I bring this up now because of the current detentions of Middle Eastern immigrants. Locking them up or deporting them because "they might be terrorists" is just as "rational" as denying illegal latino immigrants access to the classroom because it's "a drain on the state budget." If you buy into these policies, just ask yourself if you agree because of the logic and outcomes of the policies, or if you agree because it will keep you away from a group of people who's appearance and culture frighten you.

Posted by Jake at 01:59 AM
Comments

Sigh. My forefathers left Europe to avoid religious persecution. Yours left to avoid unemployment. Not really. But the new immigrants are while looking for work, never admit they were cast out of Mexico or that Mexico has no use for them. The USA is the dumping ground for the folks that Mexico cannot serve basic needs. Is this a US issue? No. It is a failure of the Mexican government. The Mexican govenrment serves the needs of the few and reserves the wealth for the leadership.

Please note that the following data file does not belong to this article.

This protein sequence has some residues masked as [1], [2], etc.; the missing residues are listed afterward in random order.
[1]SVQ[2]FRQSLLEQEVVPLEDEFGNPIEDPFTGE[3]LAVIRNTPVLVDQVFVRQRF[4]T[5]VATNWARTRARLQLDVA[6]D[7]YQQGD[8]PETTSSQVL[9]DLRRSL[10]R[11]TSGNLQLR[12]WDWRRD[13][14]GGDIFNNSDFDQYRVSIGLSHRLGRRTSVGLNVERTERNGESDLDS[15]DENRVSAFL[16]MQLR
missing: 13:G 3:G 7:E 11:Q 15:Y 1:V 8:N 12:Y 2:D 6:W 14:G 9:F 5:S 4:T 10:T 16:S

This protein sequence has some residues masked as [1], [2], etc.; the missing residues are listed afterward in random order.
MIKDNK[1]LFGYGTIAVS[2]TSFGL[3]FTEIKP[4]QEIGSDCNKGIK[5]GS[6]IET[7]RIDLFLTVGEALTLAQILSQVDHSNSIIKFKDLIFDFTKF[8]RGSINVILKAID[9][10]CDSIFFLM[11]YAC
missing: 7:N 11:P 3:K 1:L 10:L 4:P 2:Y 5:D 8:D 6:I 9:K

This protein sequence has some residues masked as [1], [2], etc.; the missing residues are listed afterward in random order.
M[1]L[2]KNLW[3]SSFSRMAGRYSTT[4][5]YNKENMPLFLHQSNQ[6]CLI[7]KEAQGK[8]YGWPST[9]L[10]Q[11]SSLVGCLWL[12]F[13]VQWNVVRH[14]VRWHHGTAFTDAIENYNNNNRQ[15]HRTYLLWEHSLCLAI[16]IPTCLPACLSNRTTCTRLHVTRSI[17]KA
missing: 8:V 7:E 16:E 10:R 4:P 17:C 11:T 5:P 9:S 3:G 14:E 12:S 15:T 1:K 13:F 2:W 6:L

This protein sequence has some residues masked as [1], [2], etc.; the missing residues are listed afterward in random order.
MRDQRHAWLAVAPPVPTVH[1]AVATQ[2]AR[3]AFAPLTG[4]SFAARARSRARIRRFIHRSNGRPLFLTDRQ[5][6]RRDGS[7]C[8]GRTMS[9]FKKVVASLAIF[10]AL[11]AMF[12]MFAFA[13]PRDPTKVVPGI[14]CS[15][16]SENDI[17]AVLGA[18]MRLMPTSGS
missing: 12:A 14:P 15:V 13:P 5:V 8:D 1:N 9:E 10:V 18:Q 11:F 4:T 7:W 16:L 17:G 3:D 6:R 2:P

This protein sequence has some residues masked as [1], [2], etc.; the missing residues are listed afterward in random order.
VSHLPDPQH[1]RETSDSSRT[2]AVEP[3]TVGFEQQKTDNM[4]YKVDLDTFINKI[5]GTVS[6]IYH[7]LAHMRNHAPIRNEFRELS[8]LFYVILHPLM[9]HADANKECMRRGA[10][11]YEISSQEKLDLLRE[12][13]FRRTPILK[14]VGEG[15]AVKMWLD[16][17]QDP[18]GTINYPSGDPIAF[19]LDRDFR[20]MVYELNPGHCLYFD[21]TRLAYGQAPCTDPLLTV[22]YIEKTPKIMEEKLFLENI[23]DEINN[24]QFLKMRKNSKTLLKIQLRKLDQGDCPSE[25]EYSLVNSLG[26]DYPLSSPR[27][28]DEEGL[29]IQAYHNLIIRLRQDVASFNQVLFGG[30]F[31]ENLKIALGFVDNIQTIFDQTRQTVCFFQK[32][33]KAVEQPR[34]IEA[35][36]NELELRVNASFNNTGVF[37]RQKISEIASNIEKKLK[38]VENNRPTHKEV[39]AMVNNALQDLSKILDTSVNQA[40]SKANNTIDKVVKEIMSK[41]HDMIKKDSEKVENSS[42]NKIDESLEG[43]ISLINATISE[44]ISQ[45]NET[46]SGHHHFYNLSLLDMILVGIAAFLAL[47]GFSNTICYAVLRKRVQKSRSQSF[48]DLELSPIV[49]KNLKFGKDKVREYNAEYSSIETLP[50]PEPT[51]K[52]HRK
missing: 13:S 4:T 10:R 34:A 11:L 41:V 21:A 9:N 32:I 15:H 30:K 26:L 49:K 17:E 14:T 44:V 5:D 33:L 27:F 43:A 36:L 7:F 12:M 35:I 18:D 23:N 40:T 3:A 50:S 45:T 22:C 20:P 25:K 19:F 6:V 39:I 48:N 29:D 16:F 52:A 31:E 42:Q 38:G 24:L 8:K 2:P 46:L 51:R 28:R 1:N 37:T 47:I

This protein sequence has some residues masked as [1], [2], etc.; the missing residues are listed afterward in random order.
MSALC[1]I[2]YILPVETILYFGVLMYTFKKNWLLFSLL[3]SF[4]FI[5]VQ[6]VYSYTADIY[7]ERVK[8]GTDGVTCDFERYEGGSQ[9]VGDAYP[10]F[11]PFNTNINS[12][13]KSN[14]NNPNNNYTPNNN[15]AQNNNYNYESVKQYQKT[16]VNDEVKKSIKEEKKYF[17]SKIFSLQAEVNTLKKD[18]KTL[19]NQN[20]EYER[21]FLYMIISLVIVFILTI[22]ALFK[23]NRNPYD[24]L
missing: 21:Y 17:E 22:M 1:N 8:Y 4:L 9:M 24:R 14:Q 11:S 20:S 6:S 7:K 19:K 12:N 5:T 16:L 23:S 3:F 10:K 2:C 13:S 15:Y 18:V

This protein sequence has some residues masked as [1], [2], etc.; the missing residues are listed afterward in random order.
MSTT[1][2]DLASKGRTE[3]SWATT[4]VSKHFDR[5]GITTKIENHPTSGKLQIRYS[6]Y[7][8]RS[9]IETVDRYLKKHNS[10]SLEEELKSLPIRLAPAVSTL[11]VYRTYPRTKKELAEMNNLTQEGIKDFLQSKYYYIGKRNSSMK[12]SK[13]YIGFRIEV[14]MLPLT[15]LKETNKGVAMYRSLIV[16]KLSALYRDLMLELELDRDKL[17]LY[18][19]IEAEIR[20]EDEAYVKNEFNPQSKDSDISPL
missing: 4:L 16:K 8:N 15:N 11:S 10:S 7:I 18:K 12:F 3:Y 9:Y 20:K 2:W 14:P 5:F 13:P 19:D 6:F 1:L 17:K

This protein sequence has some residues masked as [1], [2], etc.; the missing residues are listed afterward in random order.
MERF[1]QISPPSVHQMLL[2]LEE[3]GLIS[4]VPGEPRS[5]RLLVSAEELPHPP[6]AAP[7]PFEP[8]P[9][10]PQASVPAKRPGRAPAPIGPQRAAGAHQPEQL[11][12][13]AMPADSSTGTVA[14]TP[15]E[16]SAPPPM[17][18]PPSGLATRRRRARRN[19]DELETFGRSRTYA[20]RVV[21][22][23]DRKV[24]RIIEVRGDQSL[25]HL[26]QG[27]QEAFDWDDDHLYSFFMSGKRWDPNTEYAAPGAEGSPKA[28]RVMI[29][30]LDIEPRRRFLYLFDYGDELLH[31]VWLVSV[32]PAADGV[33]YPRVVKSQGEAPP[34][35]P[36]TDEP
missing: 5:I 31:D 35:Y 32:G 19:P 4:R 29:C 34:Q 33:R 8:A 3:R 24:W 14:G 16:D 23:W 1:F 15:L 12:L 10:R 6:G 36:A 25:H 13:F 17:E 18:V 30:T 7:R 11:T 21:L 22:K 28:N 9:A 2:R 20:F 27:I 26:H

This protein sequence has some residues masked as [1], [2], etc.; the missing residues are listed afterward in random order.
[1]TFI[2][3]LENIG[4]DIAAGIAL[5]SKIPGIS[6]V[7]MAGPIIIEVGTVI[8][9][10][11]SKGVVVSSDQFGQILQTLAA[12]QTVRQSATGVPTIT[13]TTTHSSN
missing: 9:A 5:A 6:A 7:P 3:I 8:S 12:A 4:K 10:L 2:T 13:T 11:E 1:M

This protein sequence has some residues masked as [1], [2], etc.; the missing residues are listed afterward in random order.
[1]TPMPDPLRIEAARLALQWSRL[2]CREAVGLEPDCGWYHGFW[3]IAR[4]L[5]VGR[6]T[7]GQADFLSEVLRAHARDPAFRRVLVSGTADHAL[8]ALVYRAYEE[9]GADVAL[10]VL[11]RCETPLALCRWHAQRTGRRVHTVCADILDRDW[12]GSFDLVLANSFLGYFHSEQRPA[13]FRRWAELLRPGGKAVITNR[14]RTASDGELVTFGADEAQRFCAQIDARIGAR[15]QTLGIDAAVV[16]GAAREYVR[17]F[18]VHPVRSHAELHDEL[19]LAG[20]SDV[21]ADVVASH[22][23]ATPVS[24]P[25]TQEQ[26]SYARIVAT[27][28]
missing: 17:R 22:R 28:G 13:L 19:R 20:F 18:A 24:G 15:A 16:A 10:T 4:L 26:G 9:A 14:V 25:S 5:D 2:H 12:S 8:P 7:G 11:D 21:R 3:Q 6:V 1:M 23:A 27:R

Sigh. Just blame the US for all the issues. Then the president of Mexico will take a respite at Cancun.

Posted by: Just Cruising at October 3, 2003 12:23 PM
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Media News

November 16, 2004

Tales of Media Woe

Senate May Ram Copyright Bill- one of the most depressing stories of the day that didn't involve death or bombs. It's the music and movie industries' wet dream. It criminalizes peer-to-peer software makers, allows the government to file civil lawsuits on behalf of these media industries, and eliminates fair use. Fair use is the idea that I can use a snippet of a copyrighted work for educational, political, or satirical purposes, without getting permission from the copyright-holder first.

And most tellingly, the bill legalizes technology that would automatically skip over "obejctionable content" (i.e. sex and violence) in a DVD, but bans devices that would automatically skip over commericals. This is a blatant, blatant, blatant gift to the movie industry. Fuck the movie industry, fuck the music industry, fuck the Senate.

Music industry aims to send in radio cops- the recording industry says that you're not allowed to record songs off the radio, be it real radio or internet radio. And now they're working on preventing you from recording songs off internet radio through a mixture of law and technological repression (although I imagine their techno-fixes will get hacked pretty quickly).